Diabetes Management and The Rising Cost of Insulin
Living diabetes is expensive, no doubt about it. Between test strips, insulin, and a pump (if you have one), it is hardly a surprise that the costs keep adding up. For some, insurance can help to alleviate some of the burden, but some diabetics are concerned that the costs are still too high.
In the case of insulin, those worrying over rising prices are right; the Journal of American Medicine Association has found that insulin costs tripled from 2002-2013, from $231 to $736.
According to Amber Healy, an assistant professor of diabetology, these rising prices are a significant cause for concern. “The rising costs of insulin make it harder for patients to afford other necessities like food, utilities, rent and medication for other members of their household.”
The rising cost of insulin can have a devastating impact on the economy as a whole. At this point, there are roughly 30 million people in the United States living with some form of diabetes – 30 million people whose everyday necessities are becoming more difficult to purchase.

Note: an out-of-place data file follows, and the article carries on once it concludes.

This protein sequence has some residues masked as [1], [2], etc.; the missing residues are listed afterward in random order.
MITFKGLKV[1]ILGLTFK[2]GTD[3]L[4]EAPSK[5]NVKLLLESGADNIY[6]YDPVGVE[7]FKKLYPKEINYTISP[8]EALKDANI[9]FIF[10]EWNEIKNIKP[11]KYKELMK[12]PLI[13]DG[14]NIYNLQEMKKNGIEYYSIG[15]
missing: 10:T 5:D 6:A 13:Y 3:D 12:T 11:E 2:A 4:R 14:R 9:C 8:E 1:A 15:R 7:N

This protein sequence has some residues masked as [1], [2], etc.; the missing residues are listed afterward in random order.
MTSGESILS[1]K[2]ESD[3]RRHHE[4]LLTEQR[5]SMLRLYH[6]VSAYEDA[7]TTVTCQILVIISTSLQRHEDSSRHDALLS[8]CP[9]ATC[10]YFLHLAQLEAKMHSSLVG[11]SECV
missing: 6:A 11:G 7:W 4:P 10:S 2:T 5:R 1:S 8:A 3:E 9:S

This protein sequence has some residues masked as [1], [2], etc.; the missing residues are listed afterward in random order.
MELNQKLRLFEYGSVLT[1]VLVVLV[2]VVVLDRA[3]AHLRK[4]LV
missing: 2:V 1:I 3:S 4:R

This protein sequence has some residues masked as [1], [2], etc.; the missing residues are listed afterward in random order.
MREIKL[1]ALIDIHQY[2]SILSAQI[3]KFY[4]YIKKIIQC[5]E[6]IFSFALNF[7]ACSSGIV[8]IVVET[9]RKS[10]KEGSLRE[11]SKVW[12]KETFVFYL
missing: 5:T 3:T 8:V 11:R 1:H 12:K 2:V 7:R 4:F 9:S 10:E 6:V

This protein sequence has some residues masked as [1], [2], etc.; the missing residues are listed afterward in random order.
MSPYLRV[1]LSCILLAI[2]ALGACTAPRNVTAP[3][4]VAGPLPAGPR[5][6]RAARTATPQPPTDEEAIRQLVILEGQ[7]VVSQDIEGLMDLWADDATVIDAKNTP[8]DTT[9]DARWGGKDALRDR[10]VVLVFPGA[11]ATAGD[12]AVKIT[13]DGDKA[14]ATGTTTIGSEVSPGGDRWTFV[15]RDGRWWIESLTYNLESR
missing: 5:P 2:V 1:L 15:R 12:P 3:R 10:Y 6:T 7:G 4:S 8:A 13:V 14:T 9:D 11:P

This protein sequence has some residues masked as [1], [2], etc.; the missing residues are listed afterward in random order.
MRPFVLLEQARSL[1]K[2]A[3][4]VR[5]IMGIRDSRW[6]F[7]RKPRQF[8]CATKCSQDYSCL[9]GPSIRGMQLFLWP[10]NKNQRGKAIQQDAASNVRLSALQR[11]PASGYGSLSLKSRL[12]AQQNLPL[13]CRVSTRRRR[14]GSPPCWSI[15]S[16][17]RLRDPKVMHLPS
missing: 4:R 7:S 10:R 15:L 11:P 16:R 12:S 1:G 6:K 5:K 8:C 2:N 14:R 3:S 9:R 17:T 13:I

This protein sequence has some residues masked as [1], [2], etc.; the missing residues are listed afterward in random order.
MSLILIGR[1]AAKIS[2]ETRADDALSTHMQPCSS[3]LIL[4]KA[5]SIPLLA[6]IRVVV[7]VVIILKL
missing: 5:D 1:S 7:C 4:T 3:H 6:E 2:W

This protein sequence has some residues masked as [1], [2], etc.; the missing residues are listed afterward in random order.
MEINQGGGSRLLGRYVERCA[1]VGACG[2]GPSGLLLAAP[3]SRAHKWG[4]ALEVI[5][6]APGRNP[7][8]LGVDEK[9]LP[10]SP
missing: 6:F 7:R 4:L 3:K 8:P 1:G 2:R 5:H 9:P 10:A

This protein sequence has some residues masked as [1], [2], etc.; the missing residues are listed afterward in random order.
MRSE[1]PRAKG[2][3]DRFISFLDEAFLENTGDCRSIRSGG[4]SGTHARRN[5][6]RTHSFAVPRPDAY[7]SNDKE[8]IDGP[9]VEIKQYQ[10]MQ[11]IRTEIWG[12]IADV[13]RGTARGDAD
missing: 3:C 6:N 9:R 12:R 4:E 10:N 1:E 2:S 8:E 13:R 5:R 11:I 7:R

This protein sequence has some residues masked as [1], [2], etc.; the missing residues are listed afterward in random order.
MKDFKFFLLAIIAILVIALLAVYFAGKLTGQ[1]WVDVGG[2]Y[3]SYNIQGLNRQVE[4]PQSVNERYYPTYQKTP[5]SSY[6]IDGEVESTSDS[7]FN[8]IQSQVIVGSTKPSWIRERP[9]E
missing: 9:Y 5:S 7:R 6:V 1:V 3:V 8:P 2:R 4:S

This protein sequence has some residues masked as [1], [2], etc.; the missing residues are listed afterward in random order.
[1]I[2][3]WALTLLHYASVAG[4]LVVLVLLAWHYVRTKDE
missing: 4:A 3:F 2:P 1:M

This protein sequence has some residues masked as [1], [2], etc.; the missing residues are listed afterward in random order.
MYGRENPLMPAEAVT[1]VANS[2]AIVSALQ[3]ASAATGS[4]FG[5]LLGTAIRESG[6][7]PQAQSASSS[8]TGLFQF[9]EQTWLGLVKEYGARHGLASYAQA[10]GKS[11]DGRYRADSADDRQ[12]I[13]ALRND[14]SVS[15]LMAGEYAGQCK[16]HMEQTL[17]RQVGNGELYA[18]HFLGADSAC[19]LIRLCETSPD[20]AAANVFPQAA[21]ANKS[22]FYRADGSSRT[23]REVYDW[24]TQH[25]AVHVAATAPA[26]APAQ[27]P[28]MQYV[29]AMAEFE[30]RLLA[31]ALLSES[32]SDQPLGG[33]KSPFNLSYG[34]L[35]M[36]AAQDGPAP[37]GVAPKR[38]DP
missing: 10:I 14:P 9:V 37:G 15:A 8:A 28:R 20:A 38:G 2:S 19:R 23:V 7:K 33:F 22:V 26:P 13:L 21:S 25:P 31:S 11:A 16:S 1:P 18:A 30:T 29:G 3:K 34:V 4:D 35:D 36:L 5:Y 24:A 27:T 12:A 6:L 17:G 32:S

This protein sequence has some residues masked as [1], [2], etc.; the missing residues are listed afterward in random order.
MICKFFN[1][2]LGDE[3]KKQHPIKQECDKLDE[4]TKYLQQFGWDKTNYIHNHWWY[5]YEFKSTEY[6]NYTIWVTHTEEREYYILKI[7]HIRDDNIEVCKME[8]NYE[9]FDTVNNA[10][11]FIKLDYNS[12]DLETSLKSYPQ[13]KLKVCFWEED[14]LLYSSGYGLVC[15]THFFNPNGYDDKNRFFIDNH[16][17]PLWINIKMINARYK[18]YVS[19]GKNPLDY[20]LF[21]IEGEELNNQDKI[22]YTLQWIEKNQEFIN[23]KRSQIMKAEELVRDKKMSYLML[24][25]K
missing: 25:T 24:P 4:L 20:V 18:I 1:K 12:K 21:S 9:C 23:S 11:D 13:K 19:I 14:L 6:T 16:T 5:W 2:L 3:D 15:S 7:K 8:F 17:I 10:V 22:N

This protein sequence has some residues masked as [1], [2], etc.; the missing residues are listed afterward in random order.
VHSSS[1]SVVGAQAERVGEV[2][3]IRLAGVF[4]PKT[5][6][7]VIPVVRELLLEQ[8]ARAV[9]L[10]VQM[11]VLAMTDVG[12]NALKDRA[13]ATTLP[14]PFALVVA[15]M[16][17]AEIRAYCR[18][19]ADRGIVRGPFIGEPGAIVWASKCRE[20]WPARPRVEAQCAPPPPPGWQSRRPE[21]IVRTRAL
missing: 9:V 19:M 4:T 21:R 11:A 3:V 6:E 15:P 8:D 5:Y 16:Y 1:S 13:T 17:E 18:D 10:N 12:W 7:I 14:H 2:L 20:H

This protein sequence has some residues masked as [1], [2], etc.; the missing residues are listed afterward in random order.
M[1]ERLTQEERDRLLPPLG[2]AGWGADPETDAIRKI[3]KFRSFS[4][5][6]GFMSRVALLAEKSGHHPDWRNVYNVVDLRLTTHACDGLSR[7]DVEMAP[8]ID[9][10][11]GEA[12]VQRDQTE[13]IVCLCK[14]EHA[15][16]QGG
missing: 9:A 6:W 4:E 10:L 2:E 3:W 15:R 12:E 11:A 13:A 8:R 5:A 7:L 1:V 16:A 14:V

In an interview with her local news station, type 1 diabetic Debbie Mcculloch-Kitts vented her frustrations over the costs of insulin. Although her insulin costs her around $1,500 per month, she knows that without the drug she will be much worse off.
“It just feels like they are taking advantage of people,” she said. “It just makes you feel very vulnerable and very angry.”
While the rising costs of live-saving medication seems like an unavoidable evil (consider Mylan's unscrupulous price hikes for the EpiPen), it seems that people might be taking a stand for diabetics.
Physicians across the country are voicing their concern over rising prices. Utah Dr. Tyler N. Brown, for example, recently summed up the issue in a terrific op-ed, saying:
“For the sake of those affected and for the sake of our health care system as a whole, we must continue to pursue options and policies that support reasonable pricing of medications for those whose lives literally depend upon it.”
General public outrage also speaks volumes to big drug companies like Eli Lilly, Novo Nordisk, and Sanofi. After all, it wasn't until people with food allergies spoke out that Mylan released a cheaper, generic version of the EpiPen. Perhaps, with enough voices speaking out, we can ebb the rising costs of insulin and diabetes medications.